I'm just starting out on a project to develop a new, fairly substantial web application which has an underlying MSSQL database. We're hiring a team of developers to write the application (in .NET) and I'm building the database (I've actually already started).
My initial plan was to write Stored Procedures in my database to handle all of the business logic, retrieving and updating data and so forth, and have the developers just make calls, passing the appropriate parameters. Then, because there's a strong chance we'll want to create mobile apps which replicate some parts of the web app's functionality, I thought we'd create a middle layer of web services to interact with the database and serve the applications, but I was still going to have this middle layer call Stored Procedures.
I've spent most of the past few days reading up on ORMs and reading the arguments for and against using them instead of SProcs or as well SProcs, or not at all. It's a minefield, and I'm really looking for some clear guidance on how I should be structuring this project. I know there's the potential for discussion here but I'm hoping to avoid that by asking some clear questions:
- As I understand it, an ORM will basically automatically generate SQL to perform the tasks that the developer needs, e.g. creating a new record, deleting a record, etc. I can see how that works for basic data manipulation, but what if things are a bit more complex? What if, for example, I don't actually want any records deleting from the database but, rather, I just want a record to be flagged as 'deleted' when a user deletes it so that it is hidden in the application but still present in the table? Presumably, an ORM would just generate code to simply delete the record and actually remove it, and calls to retrieve records from that table would include records flagged as 'deleted' unless the developer knew the underlying data structure well enough to know to exclude these. By contrast, I can just write a SProc called 'DeleteRecord', which flags the specified record as 'deleted' and another called 'GetRecord' which only returns records not flagged as 'deleted', and when the developer uses these they don't need to know what's actually happening in the database. And this is just a simple example - some of my SProcs were going to do several things in response to a seemingly simple request (e.g. writing to an Audit table when a record is modified). How would an ORM handle this sort of thing?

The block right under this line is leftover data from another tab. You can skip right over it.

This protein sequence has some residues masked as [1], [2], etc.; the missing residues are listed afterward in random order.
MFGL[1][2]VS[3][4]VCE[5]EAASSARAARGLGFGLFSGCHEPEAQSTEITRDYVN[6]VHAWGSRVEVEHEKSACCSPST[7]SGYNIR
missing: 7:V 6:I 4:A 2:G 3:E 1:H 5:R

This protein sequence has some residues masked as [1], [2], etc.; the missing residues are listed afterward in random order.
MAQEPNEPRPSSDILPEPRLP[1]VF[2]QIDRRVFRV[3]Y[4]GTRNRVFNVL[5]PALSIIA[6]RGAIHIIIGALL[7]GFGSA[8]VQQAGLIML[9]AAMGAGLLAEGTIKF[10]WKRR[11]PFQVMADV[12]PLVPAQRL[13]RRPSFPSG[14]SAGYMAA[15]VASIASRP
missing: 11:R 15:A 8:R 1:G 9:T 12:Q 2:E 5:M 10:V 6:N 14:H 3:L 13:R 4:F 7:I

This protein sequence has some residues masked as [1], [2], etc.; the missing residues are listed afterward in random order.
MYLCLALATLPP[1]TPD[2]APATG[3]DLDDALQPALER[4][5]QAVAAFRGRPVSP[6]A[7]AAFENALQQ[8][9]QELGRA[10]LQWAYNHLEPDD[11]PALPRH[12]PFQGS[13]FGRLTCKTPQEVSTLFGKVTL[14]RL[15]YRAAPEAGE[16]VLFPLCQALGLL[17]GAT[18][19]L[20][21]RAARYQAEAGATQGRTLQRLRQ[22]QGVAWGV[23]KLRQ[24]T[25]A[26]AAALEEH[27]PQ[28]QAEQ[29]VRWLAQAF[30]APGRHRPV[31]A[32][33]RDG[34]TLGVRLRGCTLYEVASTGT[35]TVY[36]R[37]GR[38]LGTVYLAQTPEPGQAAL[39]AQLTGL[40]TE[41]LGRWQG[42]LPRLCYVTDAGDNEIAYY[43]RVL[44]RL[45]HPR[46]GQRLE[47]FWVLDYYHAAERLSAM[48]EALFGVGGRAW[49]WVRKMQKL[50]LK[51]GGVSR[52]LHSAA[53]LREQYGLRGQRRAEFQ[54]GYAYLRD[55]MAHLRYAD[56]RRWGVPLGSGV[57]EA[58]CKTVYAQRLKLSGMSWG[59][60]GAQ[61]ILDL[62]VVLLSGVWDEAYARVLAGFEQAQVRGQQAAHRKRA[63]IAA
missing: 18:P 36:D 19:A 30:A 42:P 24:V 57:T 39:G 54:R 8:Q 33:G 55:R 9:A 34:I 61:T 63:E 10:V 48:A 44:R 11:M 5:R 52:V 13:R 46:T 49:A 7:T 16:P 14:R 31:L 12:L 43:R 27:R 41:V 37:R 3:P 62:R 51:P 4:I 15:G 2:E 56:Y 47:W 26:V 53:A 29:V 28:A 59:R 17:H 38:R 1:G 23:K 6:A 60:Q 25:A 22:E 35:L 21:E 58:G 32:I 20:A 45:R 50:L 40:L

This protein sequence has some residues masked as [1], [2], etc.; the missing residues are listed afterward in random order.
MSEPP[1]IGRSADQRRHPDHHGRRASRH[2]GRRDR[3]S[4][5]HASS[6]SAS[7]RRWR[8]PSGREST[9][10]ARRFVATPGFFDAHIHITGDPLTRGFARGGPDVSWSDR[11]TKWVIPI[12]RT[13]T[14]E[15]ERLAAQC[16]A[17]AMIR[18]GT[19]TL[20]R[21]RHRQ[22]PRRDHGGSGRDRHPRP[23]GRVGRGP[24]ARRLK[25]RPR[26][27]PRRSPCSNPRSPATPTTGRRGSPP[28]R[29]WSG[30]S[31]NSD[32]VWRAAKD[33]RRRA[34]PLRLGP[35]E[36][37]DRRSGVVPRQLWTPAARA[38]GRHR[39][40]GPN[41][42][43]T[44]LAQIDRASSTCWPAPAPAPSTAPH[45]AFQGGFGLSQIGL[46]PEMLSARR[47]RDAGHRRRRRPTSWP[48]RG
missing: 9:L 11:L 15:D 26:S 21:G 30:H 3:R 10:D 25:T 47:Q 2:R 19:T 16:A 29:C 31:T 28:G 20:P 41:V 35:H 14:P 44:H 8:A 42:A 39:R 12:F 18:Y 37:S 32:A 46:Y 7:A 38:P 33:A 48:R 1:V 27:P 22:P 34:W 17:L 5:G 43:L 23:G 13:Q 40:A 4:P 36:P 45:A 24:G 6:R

- The only reason for me creating a middle layer between the application and the database is so that future apps, particularly mobile apps, can access the data using the same method. My idea was to create web services which would retrieve data from the SProcs and return it in XML or JSON, as well as providing services for creating, updating and deleting. Does this seem reasonable?
- Reading online about layered application development, recommendations vary from two to about eight different layers! Am I just being naïve when I wonder whether it's possible to just end up going down a 'layer black hole' in all of this? Our application will be used by hundreds, not thousands, and will contain hundreds of thousands (maybe eventually millions) of records in its key tables, not billions. I can see the benefits of a degree of abstraction, but I prefer to keep things as simple as I can at the same time!
- If our hired developers arrive and I tell them that they're accessing the database using purely SProc calls and not an ORM, are they likely to be comfortable with this? Are they likely to look at me as if I'm from the dark ages? Would they be justified in thinking that we were going about this the wrong way?
There are probably lots more questions, I'm just having trouble articulating the utter confusion and slightly depressing sinking feeling that comes from having thought I had it all worked out and now wondering if I'm in way over my head.